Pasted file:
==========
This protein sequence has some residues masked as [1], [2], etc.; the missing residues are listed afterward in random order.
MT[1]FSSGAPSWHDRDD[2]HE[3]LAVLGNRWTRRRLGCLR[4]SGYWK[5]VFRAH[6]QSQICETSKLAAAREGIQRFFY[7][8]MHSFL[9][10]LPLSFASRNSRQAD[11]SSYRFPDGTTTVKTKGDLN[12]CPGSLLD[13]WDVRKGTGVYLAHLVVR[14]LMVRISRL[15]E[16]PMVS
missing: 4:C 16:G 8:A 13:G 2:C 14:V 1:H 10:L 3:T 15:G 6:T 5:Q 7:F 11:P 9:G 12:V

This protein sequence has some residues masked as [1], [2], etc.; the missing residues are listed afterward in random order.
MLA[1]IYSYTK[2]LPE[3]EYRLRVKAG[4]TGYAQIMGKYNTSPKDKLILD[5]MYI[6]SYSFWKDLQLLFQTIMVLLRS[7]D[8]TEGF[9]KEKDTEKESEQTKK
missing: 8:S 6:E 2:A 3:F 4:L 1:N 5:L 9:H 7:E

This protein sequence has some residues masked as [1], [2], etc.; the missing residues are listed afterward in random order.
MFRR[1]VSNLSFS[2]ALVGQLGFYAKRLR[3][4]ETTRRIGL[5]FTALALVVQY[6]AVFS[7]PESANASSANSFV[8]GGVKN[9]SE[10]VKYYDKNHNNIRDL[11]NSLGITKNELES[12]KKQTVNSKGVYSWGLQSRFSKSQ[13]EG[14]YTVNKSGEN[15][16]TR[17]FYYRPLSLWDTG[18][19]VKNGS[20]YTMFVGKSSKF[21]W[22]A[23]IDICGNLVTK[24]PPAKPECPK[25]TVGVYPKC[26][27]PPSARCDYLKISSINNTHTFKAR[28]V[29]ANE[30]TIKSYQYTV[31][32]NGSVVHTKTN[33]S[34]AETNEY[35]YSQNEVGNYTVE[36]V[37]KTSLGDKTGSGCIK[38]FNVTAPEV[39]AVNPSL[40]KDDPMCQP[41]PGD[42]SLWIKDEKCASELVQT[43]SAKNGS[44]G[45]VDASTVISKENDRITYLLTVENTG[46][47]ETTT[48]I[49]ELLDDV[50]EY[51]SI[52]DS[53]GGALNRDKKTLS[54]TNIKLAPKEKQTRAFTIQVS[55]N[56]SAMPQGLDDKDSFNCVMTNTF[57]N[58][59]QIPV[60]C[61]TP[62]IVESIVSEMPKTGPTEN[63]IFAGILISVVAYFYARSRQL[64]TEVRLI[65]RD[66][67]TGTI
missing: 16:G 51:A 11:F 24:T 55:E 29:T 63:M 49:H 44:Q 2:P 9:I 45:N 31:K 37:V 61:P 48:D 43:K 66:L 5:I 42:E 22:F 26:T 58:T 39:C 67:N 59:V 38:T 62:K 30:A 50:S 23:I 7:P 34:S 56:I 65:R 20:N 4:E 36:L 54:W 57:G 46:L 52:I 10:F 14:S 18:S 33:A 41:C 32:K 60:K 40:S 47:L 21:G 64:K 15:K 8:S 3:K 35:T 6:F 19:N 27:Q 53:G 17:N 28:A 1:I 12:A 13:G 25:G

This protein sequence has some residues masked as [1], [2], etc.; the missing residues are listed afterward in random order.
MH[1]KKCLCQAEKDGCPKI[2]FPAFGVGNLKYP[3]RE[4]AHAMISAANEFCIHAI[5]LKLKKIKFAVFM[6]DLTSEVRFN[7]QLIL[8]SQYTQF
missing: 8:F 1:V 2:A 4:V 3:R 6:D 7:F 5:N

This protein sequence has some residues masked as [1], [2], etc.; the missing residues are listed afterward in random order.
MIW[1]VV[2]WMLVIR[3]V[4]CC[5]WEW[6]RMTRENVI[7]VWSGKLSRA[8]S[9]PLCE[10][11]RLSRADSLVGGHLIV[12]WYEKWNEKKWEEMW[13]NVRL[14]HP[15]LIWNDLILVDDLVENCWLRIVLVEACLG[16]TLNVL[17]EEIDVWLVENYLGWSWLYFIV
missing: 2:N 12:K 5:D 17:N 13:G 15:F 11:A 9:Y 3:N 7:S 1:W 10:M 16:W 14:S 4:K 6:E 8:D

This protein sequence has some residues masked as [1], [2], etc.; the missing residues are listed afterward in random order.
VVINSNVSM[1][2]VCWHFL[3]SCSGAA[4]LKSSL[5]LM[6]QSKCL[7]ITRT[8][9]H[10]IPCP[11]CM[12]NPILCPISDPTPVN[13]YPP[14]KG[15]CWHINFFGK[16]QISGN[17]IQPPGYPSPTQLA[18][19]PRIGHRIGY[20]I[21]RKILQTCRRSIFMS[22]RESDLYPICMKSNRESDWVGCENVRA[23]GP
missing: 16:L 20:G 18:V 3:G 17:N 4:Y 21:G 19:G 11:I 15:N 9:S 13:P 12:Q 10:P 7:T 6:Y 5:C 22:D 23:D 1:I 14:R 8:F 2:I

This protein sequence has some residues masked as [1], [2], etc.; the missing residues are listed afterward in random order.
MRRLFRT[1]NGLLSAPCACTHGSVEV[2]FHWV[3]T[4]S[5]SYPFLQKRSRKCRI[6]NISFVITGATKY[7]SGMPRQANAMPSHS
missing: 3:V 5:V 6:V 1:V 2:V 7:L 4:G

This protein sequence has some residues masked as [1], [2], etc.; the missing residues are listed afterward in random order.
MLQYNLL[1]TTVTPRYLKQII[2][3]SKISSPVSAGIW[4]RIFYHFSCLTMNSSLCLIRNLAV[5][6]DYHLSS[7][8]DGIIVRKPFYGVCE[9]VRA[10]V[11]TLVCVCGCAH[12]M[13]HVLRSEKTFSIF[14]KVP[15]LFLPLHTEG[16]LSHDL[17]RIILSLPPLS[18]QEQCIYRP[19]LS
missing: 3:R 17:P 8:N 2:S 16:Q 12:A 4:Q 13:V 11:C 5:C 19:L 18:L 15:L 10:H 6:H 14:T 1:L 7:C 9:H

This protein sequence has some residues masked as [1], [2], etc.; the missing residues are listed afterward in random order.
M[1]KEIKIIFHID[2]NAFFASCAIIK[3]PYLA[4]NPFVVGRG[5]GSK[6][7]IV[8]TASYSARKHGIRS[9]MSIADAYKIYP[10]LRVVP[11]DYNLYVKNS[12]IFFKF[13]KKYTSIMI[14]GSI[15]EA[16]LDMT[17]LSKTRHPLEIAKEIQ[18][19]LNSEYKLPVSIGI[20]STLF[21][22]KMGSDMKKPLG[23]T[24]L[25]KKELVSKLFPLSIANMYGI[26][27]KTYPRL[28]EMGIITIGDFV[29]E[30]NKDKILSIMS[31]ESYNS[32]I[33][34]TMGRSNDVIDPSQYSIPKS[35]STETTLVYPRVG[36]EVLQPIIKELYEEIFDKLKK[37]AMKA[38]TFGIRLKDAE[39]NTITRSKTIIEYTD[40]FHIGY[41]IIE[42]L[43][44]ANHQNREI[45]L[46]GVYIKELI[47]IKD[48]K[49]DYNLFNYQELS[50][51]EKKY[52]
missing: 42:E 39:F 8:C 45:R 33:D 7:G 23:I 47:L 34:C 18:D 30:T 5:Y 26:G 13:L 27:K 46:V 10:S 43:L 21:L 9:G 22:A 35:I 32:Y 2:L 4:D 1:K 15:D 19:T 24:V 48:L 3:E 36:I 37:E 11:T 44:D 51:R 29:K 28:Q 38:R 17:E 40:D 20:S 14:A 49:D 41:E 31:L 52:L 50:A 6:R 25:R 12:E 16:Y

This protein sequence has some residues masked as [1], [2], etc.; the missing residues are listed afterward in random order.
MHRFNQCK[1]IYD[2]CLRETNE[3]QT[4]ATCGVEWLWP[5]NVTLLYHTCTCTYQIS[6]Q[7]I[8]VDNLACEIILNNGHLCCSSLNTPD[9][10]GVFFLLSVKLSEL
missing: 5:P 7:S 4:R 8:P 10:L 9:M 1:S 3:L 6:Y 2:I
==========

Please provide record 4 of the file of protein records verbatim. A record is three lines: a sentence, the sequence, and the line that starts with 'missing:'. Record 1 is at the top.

This protein sequence has some residues masked as [1], [2], etc.; the missing residues are listed afterward in random order.
MH[1]KKCLCQAEKDGCPKI[2]FPAFGVGNLKYP[3]RE[4]AHAMISAANEFCIHAI[5]LKLKKIKFAVFM[6]DLTSEVRFN[7]QLIL[8]SQYTQF
missing: 8:F 1:V 2:A 4:V 3:R 6:D 7:F 5:N